In this blog Sophie Knott looks at the new regional approach to school improvement in Wales. Following on from today’s release of two reports by the Auditor General and the education inspectorate at Estyn, Sophie considers the findings of both reports and asks is this relatively new approach likely to deliver benefits for Welsh pupils.
The importance of school improvement is a given. No one would disagree with trying to develop under-performing schools to achieve more, and for good schools to aim for the top. However, the mechanisms for doing this in practice can be difficult to identify and implement.
In 2011, the Welsh Government announced it wanted local authorities to provide school improvement services through four regional education consortia. The aim was to raise standards and achieve efficiencies. The consortia have been developing since then and, from April 2014, seeking to follow the Welsh Government’s ‘National Model for Regional Working’.
Our recent report Achieving improvement in support to schools through regional education consortia – an early view looked at whether the arrangements for regional consortia are likely to deliver the intended improvement. The report notes that foundations have been established, but all parties involved can still make improvements to aid development.
Isn’t it a bit early to be looking at this?
It’s true that the most common phrase we heard during our fieldwork was probably ‘it’s still early days’, particularly as the National Model outlining the framework for consortia only came in from April 2014.
However, the Auditor General felt that an early view of progress was important to provide assurance on the direction of travel. The regional approach is new and innovative, and the effectiveness of the arrangements will be essential to the achievement of the improved outcomes of children and young people. By identifying any problems early, they can be tackled quickly.
Our report found the National Model had provided a broadly agreed framework and there were some positive signs of progress. However, it also pointed out issues that the Welsh government, local authorities and consortia need to tackle together to make the system work more effectively. The report recommends addressing some uncertainties in the scope and nature of consortia, and developing more collaborative relationships across the system and a greater focus on medium-term planning. It also noted weaknesses in some aspects of consortia management, governance and scrutiny. Although it is hard to tell if these issues would have still been there a year or two years down the line, starting to address them now can only be a positive thing.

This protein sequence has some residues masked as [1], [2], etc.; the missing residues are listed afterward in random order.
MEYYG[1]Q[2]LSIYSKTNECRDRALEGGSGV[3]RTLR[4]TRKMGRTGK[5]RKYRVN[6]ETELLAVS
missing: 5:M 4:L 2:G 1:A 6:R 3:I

Is it working on the ground?
The short answer is it’s too early to tell what impact these are having! The longer answer is that Estyn’s report notes that there has been a gradual improvement in pupil attainment across all four regions but it’s difficult to attribute what, if any, of this success is solely attributable to the development of the consortia.
Our report recommended an improvement in consortia key performance measures and assessment of value for money, to better link changes in school performance to consortia actions. The general level of commitment and support for consortia arrangements by all parties involved is positive; and regional consortia responded well to feedback received during the fieldwork and are already addressing some aspects of the findings.
We all want children and young people to get the best education experience possible so we hope further progress is made quickly and that this early intervention will keep the consortia on track to achieve that. We welcome the Minister for Education and Skills’ response to the report and acceptance of the report’s recommendations.
Written Statement – Publication of Estyn’s remit report Improving schools through regional education consortia & Wales Audit Office report ‘Achieving improvement in support to schools through regional education consortia – an early view’
Wales Audit Office staff on behalf on the Auditor General for Wales worked closely with Estyn, who today also published a report on the progress of improvement services to schools. This joint working, part of a working agreement between the 4 major inspectorate bodies in Wales, led to a more efficient use of Wales Audit Office, Estyn and audited body resources through sharing evidence and interviews. In addition, by sharing our findings and conclusions, we ensured that our respective reports were complimentary, consistent and robust and had maximum impact through being published simultaneously.
Sophie Knott is a Performance Auditor at the Wales Audit Office, working on national value for money studies. She has worked at the WAO for two years, having previously qualified as an accountant and worked in financial audit at KPMG LLP.